by Ian Fraser
George Osborne is a very different animal to the more bombastic Gordon Brown, but judging by this afternoon’s performance, there are some similarities. Both like to stuff their budgets full of minor fiscal tinkering, unleashing a torrent of bamboozling fiscal tweaks and superficial measures purportedly designed to boost economic growth, many of which had been well trailed and leaked in advance by the sieve-like Treasury.
Yet while Brown’s voice was a consistent hearty boom — in keeping, perhaps, with his unrealistic vision for the UK economy — Osborne’s is a less impressive nasal whine. Perhaps this is more suited to our straitened fiscal circumstances, but his delivery alone hardly instills confidence. And it didn’t help matters when the chancellor almost completely lost his voice about half-way through Wednesday’s speech. However like Brown he did manage to end with a vote-garnering flourish — in Osborne’s case this was the scrapping of the fuel price escalator.
The key fiscal headlines one should take away from Osborne’s budget — and which all the fiscal tinkering and all the hubris about “a budget for growth” was perhaps designed to cover up — was the his government’s medicine for the UK economy does not appear to be working. Ed Miliband, the labour leader, was quick off the mark on this one, commenting in his budget response
What is the Chancellor’s singular achievement? To deliver a budget for growth that downgrades the growth forecasts. Down this year to 1.7%. Downgraded next year too. It didn’t happen by chance. It happened by choice. His choice. And it’s the wrong choice. To go too far and too fast. There was another way.
In his 56-minute speech the chancellor admitted that UK economic growth will be slower than forecast in 2011 and that the country needs to borrow more than previously envisaged over the next five years. These admissions are surely suggestive of failure — and at best the jury is out on whether the coalition’s tough medicine is going to be sufficient to cure the UK’s economic ills.
In his post-budget analysis on BBC2 Scotland, the BBC’s Scottish business and economics editor Douglas Fraser described the budget as surprisingly political and populist — especially given the fact the government doesn’t have an election to win until 2015.
Fraser pointed out that Osborne’s budget included a string of measures purposely designed to win votes from Middle Britain whilst effectively “bashing” unpopular entities that don’t actually vote, such as banks and oil companies. The latter have been hit with a £2bn a year windfall tax, which the North Sea oil and gas industry has already started squealing about, saying it will “decrease investment, increase imports and drive UK jobs to other areas of the world.” For companies that have recently bought into the North Sea, it will be bad news indeed.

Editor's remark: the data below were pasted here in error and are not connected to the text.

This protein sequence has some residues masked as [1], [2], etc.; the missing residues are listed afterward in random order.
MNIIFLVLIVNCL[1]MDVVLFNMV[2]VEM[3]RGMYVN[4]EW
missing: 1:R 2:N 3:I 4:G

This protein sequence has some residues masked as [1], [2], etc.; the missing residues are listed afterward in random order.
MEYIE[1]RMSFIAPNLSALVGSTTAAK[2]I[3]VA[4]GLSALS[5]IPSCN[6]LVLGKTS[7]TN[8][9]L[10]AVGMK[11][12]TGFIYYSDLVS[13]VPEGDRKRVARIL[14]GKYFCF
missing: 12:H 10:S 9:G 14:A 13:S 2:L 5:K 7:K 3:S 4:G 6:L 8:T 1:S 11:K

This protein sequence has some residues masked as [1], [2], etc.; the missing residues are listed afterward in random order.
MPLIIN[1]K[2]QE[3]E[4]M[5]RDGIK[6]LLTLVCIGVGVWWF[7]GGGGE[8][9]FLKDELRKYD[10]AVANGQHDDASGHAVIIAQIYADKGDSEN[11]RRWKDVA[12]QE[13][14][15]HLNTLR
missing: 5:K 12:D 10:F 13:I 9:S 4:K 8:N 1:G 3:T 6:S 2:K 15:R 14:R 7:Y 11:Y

Yet I can see that if the government wants to win acceptance for further austerity measures, then it wouldn’t exactly make sense for it to court deeper unpopularity now.
A great many of the measures introduced by the budget were designed to boost entrepreneurialism and rebalance the UK economy away from its misguided dependence on financial services. But many of these — including the introduction of 21 new enterprise zones and planning reforms — don’t actually apply to Scotland.
It will be up to the next Scottish government to decide whether to play ball. David Lonsdale, assistant director of CBI Scotland said: “With the levers available to an enterprise zone often a mixture of the reserved and devolved … it will be crucial that the UK and devolved administrations work together to ensure Scotland does not miss out.”
Form an environmental perspective the budget was disastrous. Richard Dixon, director of WWF Scotland was particularly disappointed. He said:
“Despite some progress on green investment, the major items in the Budget were simply give-aways for the roads lobby and the nuclear industry. The reduction in fuel duty was unexpected and combined with company car incentives and the freezing of Air Passenger Duty, the UK Government’s transport policy is clearly going backwards. With no further news on Scotland’s carbon capture trial, the scrapping of the carbon capture levy and no major investment in renewables this is a particularly disappointing Budget for Scotland.”
On this score, I particularly liked some of the tweets the New Economics Foundation’s Andrew Simms tweeted during the budget speech:
“The budget is firefighting a blaze of the economy’s own making, & mostly by piling more wood, instead of building a fireproof future”
“Bonkers to use oil profits to keep people hooked on cheap fuel – oil tax should go on transition. Just guarantees future insecurity”
“Just a nothing #budget. To listen, you wouldn’t think we’re facing massive energy insecurity, & playing climate roulette with the atmosphere”
My overall verdict is that while the budget does go some way to helping relieve the pressure on household incomes with its tinkering with fuel duty (and despite what the views of “dark greens” like Dixon and Simms say above, we do have among the most heavily taxed fuel in the world in the UK) – I’d agree with Douglas McWilliams, chief executive of CEBR. He said: “At first sight the micro measures look worthy rather than earth shattering; unlikely to raise investment growth until 2013 at the earliest and unlikely to have significant effect on productivity until 2015 and beyond.”
Ian Fraser bloggs regularly here.